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Book Bag: August Sander Share This on LinkedIn   Share This on Google   Tweet This   Forward This

14 January 2019

In her last weekly column for The Guardian, Italian novelist Elena Ferrante admits, "I hate having my photo taken." Well, everyone does. Although you could never tell by the work of German photographer August Sander.

Sander, who was born in Herdorf, Germany, in 1876 and died in Cologne in 1964, was introduced to photography during his military service. He subsequently found work in a photo studio in Linz, Austria, becoming a partner and eventually sole owner.

After moving to Cologne in 1910, he began a series of portraits that consumed him for the rest of his life. By 1845, he had an archvie of over 40,000 negatives.

When we think of photographic portraits today, we think of the photographer coaxing the soul of their subject to reveal itself through their eyes or perhaps in some telling location or some dramatic pose that reveals the personality of the sitter.

But Sander's series People of the 20th Century was an attempt to show types of people living in the Weimar Republic before World War II. Conseuqently he divided the work into seven sections: The Farmer, The Skilled Tradesman, Woman, Classes and Professions, The Artists, The City, and The Last People.

And the captions aren't names, usually, but professions. Locksmith, Student, Country band, etc. Only celebrities are identified by name.

Susanne Lange, who introduces Sander in this volume, and the August Sander Archive published a seven volume collection of his work in 2002. That included a mere 650 of the photographer's images.

This Photofile title August Sander doesn't pretend to present all of his work but the 60 or so images are well chosen, representative of his achievement.

The crystal clear images have been handsomely reproduced as warm duotones with captions on the facing page. You won't mind looking at them over and over again.

August Sander. Working Class Children (1932).

With its Photofile series, Thames & Hudson has undertaken one of those monumental cultural missions much like the Library of America and Bibliothèque de la Pléiade. Each volume in the series contains 60 full-page reproductions, a critical introduction and full biography of a seminal photographer. And at around $15, they are each affordable, too.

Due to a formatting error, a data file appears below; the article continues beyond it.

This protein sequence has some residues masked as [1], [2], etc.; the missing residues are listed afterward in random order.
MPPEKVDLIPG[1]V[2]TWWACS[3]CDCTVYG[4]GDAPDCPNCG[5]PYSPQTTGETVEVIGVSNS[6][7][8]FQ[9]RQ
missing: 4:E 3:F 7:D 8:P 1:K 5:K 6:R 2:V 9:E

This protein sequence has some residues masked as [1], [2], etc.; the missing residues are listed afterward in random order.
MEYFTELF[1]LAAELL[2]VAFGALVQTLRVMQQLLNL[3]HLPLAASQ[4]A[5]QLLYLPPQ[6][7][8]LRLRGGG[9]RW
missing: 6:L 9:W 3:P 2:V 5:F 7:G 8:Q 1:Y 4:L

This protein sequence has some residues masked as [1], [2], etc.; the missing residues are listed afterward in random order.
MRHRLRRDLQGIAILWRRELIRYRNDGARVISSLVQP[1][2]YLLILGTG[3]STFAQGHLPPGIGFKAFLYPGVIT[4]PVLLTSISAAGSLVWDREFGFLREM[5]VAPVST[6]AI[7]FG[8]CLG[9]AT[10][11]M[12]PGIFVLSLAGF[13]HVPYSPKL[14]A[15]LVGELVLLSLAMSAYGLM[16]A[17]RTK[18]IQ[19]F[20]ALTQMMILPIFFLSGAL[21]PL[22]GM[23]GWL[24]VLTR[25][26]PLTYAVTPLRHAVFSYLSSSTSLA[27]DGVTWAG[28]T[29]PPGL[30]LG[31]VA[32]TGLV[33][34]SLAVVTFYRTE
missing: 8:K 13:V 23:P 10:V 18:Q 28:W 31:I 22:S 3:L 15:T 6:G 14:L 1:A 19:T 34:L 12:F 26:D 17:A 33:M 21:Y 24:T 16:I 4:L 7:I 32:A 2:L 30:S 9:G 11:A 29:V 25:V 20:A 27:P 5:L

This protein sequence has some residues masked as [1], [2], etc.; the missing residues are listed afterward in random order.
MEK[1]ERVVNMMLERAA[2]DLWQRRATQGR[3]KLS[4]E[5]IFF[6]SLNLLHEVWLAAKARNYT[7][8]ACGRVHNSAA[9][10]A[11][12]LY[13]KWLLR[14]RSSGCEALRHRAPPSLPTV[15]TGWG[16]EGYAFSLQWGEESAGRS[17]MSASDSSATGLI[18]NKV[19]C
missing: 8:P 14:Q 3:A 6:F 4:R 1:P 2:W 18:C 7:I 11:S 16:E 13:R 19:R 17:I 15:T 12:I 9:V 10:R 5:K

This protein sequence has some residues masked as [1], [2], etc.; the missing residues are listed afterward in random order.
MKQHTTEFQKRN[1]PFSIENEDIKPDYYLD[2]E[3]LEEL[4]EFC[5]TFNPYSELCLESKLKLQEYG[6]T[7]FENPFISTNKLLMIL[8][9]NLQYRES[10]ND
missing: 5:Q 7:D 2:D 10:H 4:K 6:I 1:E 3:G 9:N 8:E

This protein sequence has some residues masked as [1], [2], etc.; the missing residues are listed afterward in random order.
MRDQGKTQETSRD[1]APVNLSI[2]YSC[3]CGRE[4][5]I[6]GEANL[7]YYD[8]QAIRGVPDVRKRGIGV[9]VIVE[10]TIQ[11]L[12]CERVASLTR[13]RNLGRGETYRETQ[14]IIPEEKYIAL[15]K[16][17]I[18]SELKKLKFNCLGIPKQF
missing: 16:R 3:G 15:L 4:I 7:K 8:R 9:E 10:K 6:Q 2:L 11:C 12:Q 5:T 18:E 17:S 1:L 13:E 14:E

The series includes quite a number of volumes already. Those include titles devoted to Anders Petersen, Andre Kértész, August Sander, Berenice Abbott, Bill Brandt, Brassaï, Bruce Gilden, Don McCullin, Duane Michals, Edward Steichen, Elliott Erwitt, Ernst Haas, Found Photography, Gordon Parks (Photofile), Guy Bourdin, Helmut Newton, Henri Cartier-Bresson, Jacques-Henri Lartigue, Joel-Peter Witkin, Josef Koudelka, Lewis Carroll, Magnum Photos, Man Ray, Marc Riboud, Paolo Roversi, Peter Beard, Richard Kalvar, Robert Capa, Sarah Moon, Saul Leiter, Sebastião Salgado, Surrealist Photography and Walker Evans.

August Sander is the first in the series we've had the please to look through. The binding is a little stiff so the book opens reluctantly but wide enough that you can enjoy these intimate images.

Sander may have seen his subjects as types but they are inevitably individuals staring back at us from the last century. We know a little of what happened to them.

Perhaps we are imagining it, but in Sander's images they seem to know what will become of us as well.

August Sander by Intro by Susanne Lange, published by Thames & Hudson, 144 pages, $$15.95 (or $$15.15 at or $10.97 at Target).

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